The Google Chairman is one angry dude.
Eric Schmidt expressed clear outrage during our interview here in Hong Kong about the revelation that the National Security Agency had spied on the company’s data links.
"I was shocked that the NSA would do this,” Schmidt tells me. “Perhaps it’s a violation of law, but it is certainly a violation of mission.”
It's safe to say few saw this coming: Nintendo's latest version of the popular 3DS handheld game console is ditching the 3D screen.
The Nintendo 2DS will play all 3DS (and DS) games - they just won't be in 3D. The upside? The 2DS will cost just $129 in the United States, $40 cheaper than the existing 3DS.
Wikipedia co-founder Jimmy Wales is in Hong Kong for Wikimania, the annual gathering that charts the future of the popular website.
Speaking at the conference this morning, he addressed another high-profile visitor to the territory – Edward Snowden.
Wales called the NSA leaker “awesome,” and that “he’s done something remarkable and really important.”
Jimmy Wales said Snowden’s leaks led to Wikipedia’s decision to encryption more quickly.
But why is it important to keep what we’re reading on Wikipedia a secret?
Click on to hear his response… as well as his thoughts on the Lavabit shutdown and efforts to bring more contributors into the Wikipedia fold.
Want to be a magazine publisher? There's an app for that.
Popular news aggregator Flipboard has launched a new version with a "curation" feature that allows anyone to run their own magazine inside the app.
Sounds cool. But why would an average joe with a smartphone want to do that?
"A lot of people have a lot to say. There is a desire to curate and organize content," says Flipboard co-creator and CEO Mike McCue.
"They don't want to create a blog, it's too technical. This gives them a very easy way to do that."
McCue says there have been "hundreds of thousands" of magazines created so far by Flipboard readers around the world on topics ranging from profesional equestrian sport to the latest research in cancer genetics.
It's a development that's prompted one media commentator to call it a major threat to established publishers akin to "a giant iceberg lurking in the path of the media."
But McCue insists he wants high quality journalism and content to thrive online, adding that "the future has never been brighter for publishers."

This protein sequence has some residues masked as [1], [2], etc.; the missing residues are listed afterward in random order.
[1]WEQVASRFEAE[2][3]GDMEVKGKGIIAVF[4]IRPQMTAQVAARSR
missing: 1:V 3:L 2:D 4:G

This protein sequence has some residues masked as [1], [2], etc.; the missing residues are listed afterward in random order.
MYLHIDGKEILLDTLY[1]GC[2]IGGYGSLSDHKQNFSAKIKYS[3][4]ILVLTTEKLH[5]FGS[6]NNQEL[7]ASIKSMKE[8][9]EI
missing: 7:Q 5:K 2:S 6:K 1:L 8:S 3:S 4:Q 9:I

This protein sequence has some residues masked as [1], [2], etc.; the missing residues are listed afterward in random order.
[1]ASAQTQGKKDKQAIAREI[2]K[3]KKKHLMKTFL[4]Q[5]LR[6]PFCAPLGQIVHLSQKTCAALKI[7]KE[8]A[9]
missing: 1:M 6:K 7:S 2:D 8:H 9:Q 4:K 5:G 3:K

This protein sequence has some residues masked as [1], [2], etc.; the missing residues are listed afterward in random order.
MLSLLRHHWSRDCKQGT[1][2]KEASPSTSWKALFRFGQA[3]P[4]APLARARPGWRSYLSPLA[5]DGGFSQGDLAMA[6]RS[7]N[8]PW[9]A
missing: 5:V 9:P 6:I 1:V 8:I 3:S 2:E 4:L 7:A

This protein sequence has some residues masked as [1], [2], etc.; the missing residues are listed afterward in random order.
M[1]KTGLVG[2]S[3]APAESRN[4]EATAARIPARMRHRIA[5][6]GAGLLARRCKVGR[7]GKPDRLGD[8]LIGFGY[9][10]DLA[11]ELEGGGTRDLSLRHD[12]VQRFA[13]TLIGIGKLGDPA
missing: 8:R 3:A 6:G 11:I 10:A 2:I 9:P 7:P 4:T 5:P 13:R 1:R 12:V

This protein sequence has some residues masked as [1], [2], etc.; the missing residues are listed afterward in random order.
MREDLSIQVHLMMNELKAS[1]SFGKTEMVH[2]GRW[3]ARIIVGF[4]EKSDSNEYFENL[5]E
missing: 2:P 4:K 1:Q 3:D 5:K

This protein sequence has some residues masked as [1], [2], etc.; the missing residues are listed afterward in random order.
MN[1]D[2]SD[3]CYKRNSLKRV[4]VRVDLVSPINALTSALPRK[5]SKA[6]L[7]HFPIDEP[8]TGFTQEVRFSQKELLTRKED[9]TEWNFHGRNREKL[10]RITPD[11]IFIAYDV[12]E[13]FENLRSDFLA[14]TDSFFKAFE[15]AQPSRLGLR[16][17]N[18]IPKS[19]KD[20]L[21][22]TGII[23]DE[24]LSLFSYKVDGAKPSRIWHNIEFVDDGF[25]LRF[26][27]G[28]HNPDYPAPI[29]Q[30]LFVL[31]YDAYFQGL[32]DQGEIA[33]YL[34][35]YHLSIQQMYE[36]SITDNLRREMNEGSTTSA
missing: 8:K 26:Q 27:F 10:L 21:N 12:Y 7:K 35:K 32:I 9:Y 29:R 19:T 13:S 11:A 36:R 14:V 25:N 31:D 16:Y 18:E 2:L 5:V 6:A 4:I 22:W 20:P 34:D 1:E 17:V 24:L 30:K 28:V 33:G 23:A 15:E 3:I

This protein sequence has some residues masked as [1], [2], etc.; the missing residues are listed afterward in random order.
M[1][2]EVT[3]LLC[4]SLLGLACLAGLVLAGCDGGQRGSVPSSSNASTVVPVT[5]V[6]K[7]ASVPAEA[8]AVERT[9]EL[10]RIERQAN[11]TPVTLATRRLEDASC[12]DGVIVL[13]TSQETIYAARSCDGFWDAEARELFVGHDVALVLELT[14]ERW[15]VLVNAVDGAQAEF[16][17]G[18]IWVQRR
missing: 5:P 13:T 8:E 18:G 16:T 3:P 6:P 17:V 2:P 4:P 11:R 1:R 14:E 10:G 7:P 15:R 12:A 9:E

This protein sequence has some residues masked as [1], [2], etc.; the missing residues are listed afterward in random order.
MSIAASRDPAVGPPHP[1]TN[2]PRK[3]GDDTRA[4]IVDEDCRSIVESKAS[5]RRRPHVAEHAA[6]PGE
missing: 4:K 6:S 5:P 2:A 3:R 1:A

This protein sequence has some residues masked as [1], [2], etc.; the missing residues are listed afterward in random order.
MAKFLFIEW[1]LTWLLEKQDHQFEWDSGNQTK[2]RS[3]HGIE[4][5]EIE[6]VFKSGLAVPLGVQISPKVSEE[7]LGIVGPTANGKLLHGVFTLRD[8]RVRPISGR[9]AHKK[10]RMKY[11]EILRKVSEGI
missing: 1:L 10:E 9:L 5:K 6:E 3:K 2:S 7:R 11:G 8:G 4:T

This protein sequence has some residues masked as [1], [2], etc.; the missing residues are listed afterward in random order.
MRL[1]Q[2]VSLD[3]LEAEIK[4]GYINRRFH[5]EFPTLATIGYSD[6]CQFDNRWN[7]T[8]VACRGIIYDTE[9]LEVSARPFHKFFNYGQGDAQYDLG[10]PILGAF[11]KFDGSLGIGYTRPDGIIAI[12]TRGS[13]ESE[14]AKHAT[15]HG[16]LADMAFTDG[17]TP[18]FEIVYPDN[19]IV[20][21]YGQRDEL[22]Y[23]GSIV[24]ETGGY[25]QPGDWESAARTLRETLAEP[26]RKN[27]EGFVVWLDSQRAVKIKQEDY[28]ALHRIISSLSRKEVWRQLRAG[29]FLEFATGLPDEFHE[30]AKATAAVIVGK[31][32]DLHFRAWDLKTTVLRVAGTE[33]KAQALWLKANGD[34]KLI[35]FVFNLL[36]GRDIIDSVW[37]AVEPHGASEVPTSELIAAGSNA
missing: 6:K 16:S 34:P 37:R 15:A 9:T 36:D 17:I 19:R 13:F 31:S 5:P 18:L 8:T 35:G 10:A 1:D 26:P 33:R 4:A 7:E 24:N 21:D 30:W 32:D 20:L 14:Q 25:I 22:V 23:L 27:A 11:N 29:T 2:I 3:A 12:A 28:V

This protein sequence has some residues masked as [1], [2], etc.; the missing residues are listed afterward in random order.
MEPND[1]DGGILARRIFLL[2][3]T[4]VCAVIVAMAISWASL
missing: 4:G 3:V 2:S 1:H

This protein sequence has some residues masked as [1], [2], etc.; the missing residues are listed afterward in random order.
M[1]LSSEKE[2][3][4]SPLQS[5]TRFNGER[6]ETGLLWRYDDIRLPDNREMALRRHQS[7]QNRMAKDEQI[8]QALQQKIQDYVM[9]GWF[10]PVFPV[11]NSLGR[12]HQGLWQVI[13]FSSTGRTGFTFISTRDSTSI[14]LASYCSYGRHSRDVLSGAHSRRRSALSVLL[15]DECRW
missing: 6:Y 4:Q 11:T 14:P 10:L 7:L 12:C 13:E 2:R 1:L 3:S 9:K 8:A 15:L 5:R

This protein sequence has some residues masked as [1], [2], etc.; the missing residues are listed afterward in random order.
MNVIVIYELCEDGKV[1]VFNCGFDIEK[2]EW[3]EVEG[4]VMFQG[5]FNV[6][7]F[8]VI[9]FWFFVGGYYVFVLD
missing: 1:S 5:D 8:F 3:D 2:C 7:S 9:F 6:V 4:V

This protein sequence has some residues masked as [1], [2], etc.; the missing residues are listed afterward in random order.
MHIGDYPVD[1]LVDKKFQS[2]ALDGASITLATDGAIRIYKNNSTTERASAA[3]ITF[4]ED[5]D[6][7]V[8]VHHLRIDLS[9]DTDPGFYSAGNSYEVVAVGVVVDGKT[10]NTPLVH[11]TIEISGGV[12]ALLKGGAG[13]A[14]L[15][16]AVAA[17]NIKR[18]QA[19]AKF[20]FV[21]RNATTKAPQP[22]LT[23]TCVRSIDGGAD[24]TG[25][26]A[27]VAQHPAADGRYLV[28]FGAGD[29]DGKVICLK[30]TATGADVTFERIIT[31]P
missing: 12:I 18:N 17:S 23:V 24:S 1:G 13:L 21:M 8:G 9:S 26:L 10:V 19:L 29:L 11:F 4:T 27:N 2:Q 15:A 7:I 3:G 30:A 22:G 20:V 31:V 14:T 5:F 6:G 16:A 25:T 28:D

The Flipboard chief says the company works with over a thousand different publishers to help them reach a new generation of readers on mobile devices to "take their media operations into a new realm."
But could the smartphone-wielding news junkie supplant the publisher in both news creation and spinning money from the business?
"We are thinking about how to let individuals, the people who are curating magazines, to be able to generate revenue," admits McCue.
"But the first priority is to enable publishers whose content can get curated inside these magazines to get revenues. That's priority one, and then we will look at how individual readers can participate in that economic scenario."
Traditional media execs, you have been warned.
"This is for everyone."
That was the tweet from Web inventor Tim Berners-Lee which was displayed to the world during the London Olympics opening ceremony.
I spoke to Berners-Lee about his commitment to a World Wide Web that is both open and accessible. Although he defended the removal of unauthorized online video by the International Olympics Committee, he didn't mince words about countries where active online censorship takes place.
Berners-Lee said, "Censorship is generally a bad thing. Weak governments worry they need to control information."
Dear Marissa Mayer:
First off - congrats on a double dose of incredible life-changing news!
I know you're incredibly busy adjusting to life after Google, cranking up your new CEO gig at Yahoo!, and finalizing your go-bag for the birth of your son in October. But please consider a few thoughts from a well-intended geek mom and journalist.
Well ahead of today's expected launch of the latest iPad, one Chinese tech blog claims to already know what it looks like.
Over the weekend, Hong Kong-based MIC Gadget released this video of what it says are authentic supplier parts of the new Apple device. The blog's 21-year-old founder Chris Chang says the components reveal a bigger camera, thicker case and more tapered edges for the next-generation tablet.
But how did a young Chinese blogger apparently scoop Apple with an early exposé of the new tablet?
Chang tells me he scored the alleged leak by working his supplier contacts in Shenzhen, China.
For Apple watchers and fans of Steve Jobs, there's a lot to digest today.
There's the just-released official biography by Walter Isaacson, new audio recordings of Steve Jobs on "60 Minutes," and and a video of Apple's memorial for the late co-founder.
Apple has released the video of its company-wide service. Available on Apple.com, it's simply called "A Celebration of Steve's Life."
In it, Apple CEO Tim Cook reveals Jobs' parting advice to him: "Don't ask what I would do. Don't ask what I would want. Just do what's right."
The official biography is now available for download via iTunes and Kindle. And already, some juicy highlights are getting posted online.
In fact, he offered Google guaranteed iPhone access and home screen icons to NOT develop Android.
And finally, there's the "60 Minutes" interview with Jobs' official biographer Walter Isaacson (a former chief of CNN). He conducted over 40 interviews with Steve Jobs over two years, and has just released some of the audio recordings from those interviews.
One remarkable story is how Steve Jobs accidentally met his biological father at a Mediterranean restaurant in Silicon Valley. Not knowing the tech titan was his own son, Abdulfattah John Jandali had boasted that Jobs "was a great tipper."
Steve Jobs said he shook hands with Mr. Jandali and that was it. The two men never spoke again.